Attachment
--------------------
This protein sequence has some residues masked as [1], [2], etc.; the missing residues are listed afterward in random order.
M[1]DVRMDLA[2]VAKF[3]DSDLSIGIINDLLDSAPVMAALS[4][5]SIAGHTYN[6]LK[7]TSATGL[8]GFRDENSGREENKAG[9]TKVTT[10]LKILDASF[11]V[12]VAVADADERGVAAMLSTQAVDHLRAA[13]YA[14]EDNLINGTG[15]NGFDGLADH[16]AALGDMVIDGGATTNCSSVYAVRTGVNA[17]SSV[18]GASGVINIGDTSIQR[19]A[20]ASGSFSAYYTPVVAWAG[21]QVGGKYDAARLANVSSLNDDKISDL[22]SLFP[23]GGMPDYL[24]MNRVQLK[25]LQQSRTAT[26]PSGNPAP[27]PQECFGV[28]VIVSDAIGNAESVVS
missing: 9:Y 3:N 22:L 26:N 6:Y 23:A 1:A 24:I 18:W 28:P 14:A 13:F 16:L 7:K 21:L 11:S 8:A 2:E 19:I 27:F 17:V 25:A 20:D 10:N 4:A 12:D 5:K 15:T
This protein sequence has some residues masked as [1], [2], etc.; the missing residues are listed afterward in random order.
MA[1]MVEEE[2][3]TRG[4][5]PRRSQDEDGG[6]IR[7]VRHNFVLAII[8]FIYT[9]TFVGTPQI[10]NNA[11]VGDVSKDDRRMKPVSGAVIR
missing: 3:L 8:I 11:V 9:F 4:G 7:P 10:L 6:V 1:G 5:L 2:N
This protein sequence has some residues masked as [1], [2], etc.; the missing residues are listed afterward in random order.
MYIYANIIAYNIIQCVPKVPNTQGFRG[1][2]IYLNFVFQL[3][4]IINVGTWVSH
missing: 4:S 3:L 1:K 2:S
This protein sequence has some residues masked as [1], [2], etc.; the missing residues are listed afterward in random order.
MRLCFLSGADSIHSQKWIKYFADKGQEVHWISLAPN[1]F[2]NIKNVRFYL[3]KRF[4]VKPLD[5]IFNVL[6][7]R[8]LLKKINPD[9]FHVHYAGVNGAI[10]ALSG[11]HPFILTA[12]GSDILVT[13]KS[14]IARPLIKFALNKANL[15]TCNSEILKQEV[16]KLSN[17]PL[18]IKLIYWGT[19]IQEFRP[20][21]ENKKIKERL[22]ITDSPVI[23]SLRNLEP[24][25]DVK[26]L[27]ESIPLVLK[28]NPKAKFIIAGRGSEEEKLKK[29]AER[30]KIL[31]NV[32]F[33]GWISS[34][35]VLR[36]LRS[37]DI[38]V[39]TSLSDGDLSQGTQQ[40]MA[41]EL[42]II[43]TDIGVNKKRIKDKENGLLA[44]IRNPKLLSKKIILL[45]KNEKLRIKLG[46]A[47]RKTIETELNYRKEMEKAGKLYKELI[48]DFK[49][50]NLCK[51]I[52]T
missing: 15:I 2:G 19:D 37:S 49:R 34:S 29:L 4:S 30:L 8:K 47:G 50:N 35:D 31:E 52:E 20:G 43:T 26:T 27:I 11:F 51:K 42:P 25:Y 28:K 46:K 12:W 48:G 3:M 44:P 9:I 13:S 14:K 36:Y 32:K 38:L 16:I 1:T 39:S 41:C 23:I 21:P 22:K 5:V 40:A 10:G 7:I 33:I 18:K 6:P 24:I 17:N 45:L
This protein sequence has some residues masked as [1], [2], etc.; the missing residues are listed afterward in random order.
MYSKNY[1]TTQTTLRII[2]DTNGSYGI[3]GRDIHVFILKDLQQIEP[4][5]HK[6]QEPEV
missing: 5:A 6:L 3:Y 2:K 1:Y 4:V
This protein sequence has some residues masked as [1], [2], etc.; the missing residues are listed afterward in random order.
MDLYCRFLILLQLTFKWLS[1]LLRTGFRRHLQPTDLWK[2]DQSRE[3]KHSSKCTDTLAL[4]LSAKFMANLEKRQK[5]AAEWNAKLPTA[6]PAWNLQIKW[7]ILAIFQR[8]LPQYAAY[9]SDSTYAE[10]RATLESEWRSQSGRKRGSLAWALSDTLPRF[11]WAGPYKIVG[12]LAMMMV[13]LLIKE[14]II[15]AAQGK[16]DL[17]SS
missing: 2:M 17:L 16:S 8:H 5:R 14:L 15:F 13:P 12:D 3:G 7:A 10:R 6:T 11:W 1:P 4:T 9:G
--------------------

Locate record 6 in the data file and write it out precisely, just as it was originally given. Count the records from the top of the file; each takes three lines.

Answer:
This protein sequence has some residues masked as [1], [2], etc.; the missing residues are listed afterward in random order.
MDLYCRFLILLQLTFKWLS[1]LLRTGFRRHLQPTDLWK[2]DQSRE[3]KHSSKCTDTLAL[4]LSAKFMANLEKRQK[5]AAEWNAKLPTA[6]PAWNLQIKW[7]ILAIFQR[8]LPQYAAY[9]SDSTYAE[10]RATLESEWRSQSGRKRGSLAWALSDTLPRF[11]WAGPYKIVG[12]LAMMMV[13]LLIKE[14]II[15]AAQGK[16]DL[17]SS
missing: 2:M 17:L 16:S 8:H 5:R 14:L 15:F 13:P 12:D 3:G 7:A 10:R 6:T 11:W 1:P 4:T 9:G